Posted by: Eric Knight | Jan 25, 2013 3:18:07 PM

'...does not recognize starvation or exorcism as medicine...'

but Jehovah Witnesses will deny blood tranfusions...

Posted by: awake | Jan 25, 2013 4:38:33 PM

The child did alnot smoke the marijuana, it was given to him in liquid form. There are many ways to ingest marijuana. It is also difficult to do research for a controlled substance when you are not granted permission to possess it. That is why most marijuana research is done in other countries. Many countries have approved a nasal spray - as well as smoking.

I appreciate the efforts of the FDA, but sometimes this bureaucratic agency makes it impossible for biotech companies to develope new medications for disease. This encourages big pharma to tweek old drugs and present them as new in order to get the required right to market as new and protect their product from competition. We will lose the edge in drug development if this continues.

As for the marijuana use and legalization - it will happen and when it does we will save billions of dollars in enforcement, prosecution, and incarceration. We need to do this. It is fiscally responsible and in sync with freedom and civil liberties.

Posted by: beth | Jan 25, 2013 5:50:40 PM

Am Acad of Peds: left wing, pro-criminal rent seekers. What they want in opposing an effective treatment is to substitute many staff at high government expense to stop his self injury. They oppose corporal punishment, when it is highly effective, and there is nothing wrong with it. They support Commie Care. They support the taking of people's guns, and the disarming of the American patriot, standing between us and a Commie coup d'etat. The Academy has been thoroughly infiltrated by Ivy indoctrinated staff. It has the mentality and credibility of the ABA, i.e., it is a joke. The views of its feminist spokesfemale may be dismissed and ignored.

That being said, the child will cause a dementia pugilistica, by banging its head repeatedly, causing an added deterioration on top of the effects of tuberous sclerosis. So the bureaucratic opposition to this effective treatment is actually irresponsible, and a form of child medical neglect should the parents stop the treatment.

That being said, I have to agree with Bill. The story is pretextual. If they need a drug to sit on the cannabis receptor in his brain, marinol, an FDA approved drug by mouth is available. The story is a Trojan Horse for people trying to get straight marijuana available to smoke to get high. The slow effects of marinol compared to the rapid upsweep of cannabis brain levels when smoked, makes it unattractive as a recreational drug, but just a good as a therapeutic drug.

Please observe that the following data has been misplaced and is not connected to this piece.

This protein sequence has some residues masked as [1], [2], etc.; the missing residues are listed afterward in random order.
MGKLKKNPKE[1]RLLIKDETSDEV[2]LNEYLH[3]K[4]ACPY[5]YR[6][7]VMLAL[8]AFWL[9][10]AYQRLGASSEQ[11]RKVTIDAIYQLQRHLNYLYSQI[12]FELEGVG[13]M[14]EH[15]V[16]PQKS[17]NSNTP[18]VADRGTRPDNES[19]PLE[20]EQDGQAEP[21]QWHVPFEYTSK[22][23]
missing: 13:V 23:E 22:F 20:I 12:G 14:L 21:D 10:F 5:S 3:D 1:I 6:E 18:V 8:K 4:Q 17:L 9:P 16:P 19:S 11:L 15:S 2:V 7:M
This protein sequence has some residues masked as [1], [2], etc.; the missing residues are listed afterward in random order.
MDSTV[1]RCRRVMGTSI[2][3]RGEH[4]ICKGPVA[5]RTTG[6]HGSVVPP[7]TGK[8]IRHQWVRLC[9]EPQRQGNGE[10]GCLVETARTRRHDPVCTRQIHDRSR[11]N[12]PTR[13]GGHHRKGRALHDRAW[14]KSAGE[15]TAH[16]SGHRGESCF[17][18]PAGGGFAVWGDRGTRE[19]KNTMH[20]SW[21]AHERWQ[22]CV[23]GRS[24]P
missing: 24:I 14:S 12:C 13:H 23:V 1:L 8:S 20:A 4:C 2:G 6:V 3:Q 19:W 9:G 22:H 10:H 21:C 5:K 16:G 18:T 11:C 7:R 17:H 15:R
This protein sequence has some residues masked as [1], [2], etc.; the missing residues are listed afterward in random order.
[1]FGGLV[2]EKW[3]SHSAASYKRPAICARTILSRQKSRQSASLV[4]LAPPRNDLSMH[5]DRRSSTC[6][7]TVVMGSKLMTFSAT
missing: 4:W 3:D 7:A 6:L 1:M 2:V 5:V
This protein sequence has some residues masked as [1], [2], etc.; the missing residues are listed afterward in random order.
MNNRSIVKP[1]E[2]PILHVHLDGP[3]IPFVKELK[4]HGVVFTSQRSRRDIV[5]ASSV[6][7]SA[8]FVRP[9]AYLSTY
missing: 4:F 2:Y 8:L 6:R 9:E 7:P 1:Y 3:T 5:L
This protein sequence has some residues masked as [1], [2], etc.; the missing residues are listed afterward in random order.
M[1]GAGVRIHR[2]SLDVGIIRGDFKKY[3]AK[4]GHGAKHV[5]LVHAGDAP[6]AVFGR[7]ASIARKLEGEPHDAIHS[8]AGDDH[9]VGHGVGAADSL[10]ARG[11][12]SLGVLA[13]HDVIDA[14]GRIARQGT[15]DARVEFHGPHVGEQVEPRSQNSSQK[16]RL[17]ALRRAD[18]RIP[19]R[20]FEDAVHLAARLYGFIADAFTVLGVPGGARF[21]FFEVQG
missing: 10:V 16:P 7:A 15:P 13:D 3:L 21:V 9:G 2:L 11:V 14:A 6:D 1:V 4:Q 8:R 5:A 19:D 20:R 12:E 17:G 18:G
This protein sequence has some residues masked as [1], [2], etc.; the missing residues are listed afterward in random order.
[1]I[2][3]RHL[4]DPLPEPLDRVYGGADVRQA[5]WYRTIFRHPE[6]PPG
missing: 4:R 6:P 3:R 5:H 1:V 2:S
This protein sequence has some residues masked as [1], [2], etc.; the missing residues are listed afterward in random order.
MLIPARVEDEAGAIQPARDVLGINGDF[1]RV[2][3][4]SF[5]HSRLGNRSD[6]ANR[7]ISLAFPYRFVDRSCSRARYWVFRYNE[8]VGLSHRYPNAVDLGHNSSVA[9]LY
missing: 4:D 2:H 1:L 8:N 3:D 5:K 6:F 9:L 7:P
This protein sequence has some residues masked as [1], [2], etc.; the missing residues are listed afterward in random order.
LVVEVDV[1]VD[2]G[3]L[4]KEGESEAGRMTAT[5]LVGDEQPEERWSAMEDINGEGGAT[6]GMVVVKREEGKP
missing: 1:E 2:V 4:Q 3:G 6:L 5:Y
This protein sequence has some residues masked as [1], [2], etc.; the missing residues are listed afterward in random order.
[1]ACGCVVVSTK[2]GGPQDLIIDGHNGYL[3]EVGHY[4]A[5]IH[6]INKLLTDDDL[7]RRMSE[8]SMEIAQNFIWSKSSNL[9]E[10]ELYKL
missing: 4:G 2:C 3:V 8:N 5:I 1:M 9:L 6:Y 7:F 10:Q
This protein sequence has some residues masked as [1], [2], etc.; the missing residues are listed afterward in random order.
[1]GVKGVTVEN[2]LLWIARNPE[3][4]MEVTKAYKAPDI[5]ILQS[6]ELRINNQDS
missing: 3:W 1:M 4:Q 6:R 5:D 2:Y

Posted by: Supremacy Claus | Jan 26, 2013 3:39:07 AM

SC, you obviously didn't read the article which clearly said the child is receiving a "liquid form of the drug by mouth," it's not like the kid is toking up. I see nothing "pretextual" about the story - the only medical experts quoted disagreed with the parents' decision and nobody but Bill said anything about "recreational use." Instead, what's most striking is the number of commenters (beth excluded) who appear not to have read the story at all and just regurgitate tired, knee-jerk memes which are inapplicable to this family's situation.

Posted by: Gritsforbreakfast | Jan 26, 2013 11:43:23 AM

Grits --

The story itself is not about recreational use, sure. But the reason the story appears on a legal blog that has nothing to do with autism or medical practice generally, but that has been pushing for legalizing dope, is too obvious for argument.

It's the oldest PR stunt in the book. If you want to make X more acceptable, you portray X (say, dope) in its most sympathetic light (preferably with a picture of an adorable child thrown in), and say zip about its downsides. If you want to make X (say, incarceration) LESS acceptable, you talk about NOTHING BUT its downsides (say, cost) and say zip about its benefits (helping to reduce crime).

And that's exactly how things have been going here, as you know.

Posted by: Bill Otis | Jan 26, 2013 12:02:02 PM

Bill, do you think it's unethical to use Public Relations Firms to influence public policy?

Posted by: beth | Jan 26, 2013 12:44:35 PM

beth --

No, I don't. My objection is not to who is trying to influence policy but to the way it's being done. It might be considered clever advocacy, but it's certainly not honest discussion, to push X (dope or anything else) by trotting out ONLY its most sympathetic case (complete with child picture) while saying zip about X's disadvantages, costs and hazards.

Posted by: Bill Otis | Jan 26, 2013 2:40:42 PM

I think that's the way PR works. It is not honest discussion anymore than advertising is, yet both is valid and legal enterprises.

Posted by: beth | Jan 26, 2013 3:05:56 PM

beth --

I have no objection to PR when it's identified as such. It's when it appears in a neutral of academic guise that gives me heartburn.

But for however that may be, I appreciate your understanding that it's "not honest discussion anymore than advertising is."

Posted by: Bill Otis | Jan 26, 2013 3:11:30 PM